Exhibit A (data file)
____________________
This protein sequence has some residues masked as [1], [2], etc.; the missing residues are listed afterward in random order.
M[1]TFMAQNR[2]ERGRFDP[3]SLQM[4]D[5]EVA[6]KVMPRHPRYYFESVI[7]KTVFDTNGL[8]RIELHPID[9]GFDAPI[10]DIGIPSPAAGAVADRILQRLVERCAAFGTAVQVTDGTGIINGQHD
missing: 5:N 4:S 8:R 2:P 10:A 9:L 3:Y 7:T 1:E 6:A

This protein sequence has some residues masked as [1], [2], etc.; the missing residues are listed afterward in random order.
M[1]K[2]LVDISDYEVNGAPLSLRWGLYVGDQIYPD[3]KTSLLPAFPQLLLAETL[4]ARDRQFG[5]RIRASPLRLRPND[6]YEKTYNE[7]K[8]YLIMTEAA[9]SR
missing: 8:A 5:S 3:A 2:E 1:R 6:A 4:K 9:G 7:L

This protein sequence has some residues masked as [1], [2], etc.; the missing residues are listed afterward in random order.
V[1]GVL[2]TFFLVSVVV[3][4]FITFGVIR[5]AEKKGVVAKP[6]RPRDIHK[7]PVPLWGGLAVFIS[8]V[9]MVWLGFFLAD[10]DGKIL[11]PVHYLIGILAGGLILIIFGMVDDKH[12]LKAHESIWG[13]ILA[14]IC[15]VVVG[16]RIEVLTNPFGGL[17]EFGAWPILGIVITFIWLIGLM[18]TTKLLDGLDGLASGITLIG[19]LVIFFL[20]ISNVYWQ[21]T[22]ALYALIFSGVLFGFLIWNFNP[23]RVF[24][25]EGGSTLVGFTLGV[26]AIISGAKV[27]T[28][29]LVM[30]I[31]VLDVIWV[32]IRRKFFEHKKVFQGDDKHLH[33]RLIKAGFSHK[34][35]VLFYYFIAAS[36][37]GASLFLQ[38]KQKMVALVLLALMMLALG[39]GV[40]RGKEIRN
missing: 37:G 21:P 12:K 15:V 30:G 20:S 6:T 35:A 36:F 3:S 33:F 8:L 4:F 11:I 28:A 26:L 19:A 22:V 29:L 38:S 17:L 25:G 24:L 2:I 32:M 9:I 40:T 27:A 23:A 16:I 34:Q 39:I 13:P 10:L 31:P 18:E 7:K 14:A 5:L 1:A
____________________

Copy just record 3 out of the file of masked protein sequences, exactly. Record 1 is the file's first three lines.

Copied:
This protein sequence has some residues masked as [1], [2], etc.; the missing residues are listed afterward in random order.
V[1]GVL[2]TFFLVSVVV[3][4]FITFGVIR[5]AEKKGVVAKP[6]RPRDIHK[7]PVPLWGGLAVFIS[8]V[9]MVWLGFFLAD[10]DGKIL[11]PVHYLIGILAGGLILIIFGMVDDKH[12]LKAHESIWG[13]ILA[14]IC[15]VVVG[16]RIEVLTNPFGGL[17]EFGAWPILGIVITFIWLIGLM[18]TTKLLDGLDGLASGITLIG[19]LVIFFL[20]ISNVYWQ[21]T[22]ALYALIFSGVLFGFLIWNFNP[23]RVF[24][25]EGGSTLVGFTLGV[26]AIISGAKV[27]T[28][29]LVM[30]I[31]VLDVIWV[32]IRRKFFEHKKVFQGDDKHLH[33]RLIKAGFSHK[34][35]VLFYYFIAAS[36][37]GASLFLQ[38]KQKMVALVLLALMMLALG[39]GV[40]RGKEIRN
missing: 37:G 21:P 12:K 15:V 30:G 20:S 6:T 35:A 36:F 3:S 33:F 8:L 4:F 11:I 28:A 26:L 19:A 22:V 29:L 38:S 17:L 25:G 24:L 2:I 32:M 9:I 40:T 27:A 23:A 16:I 34:Q 39:I 13:P 10:L 31:P 18:E 7:K 14:A 5:L 1:A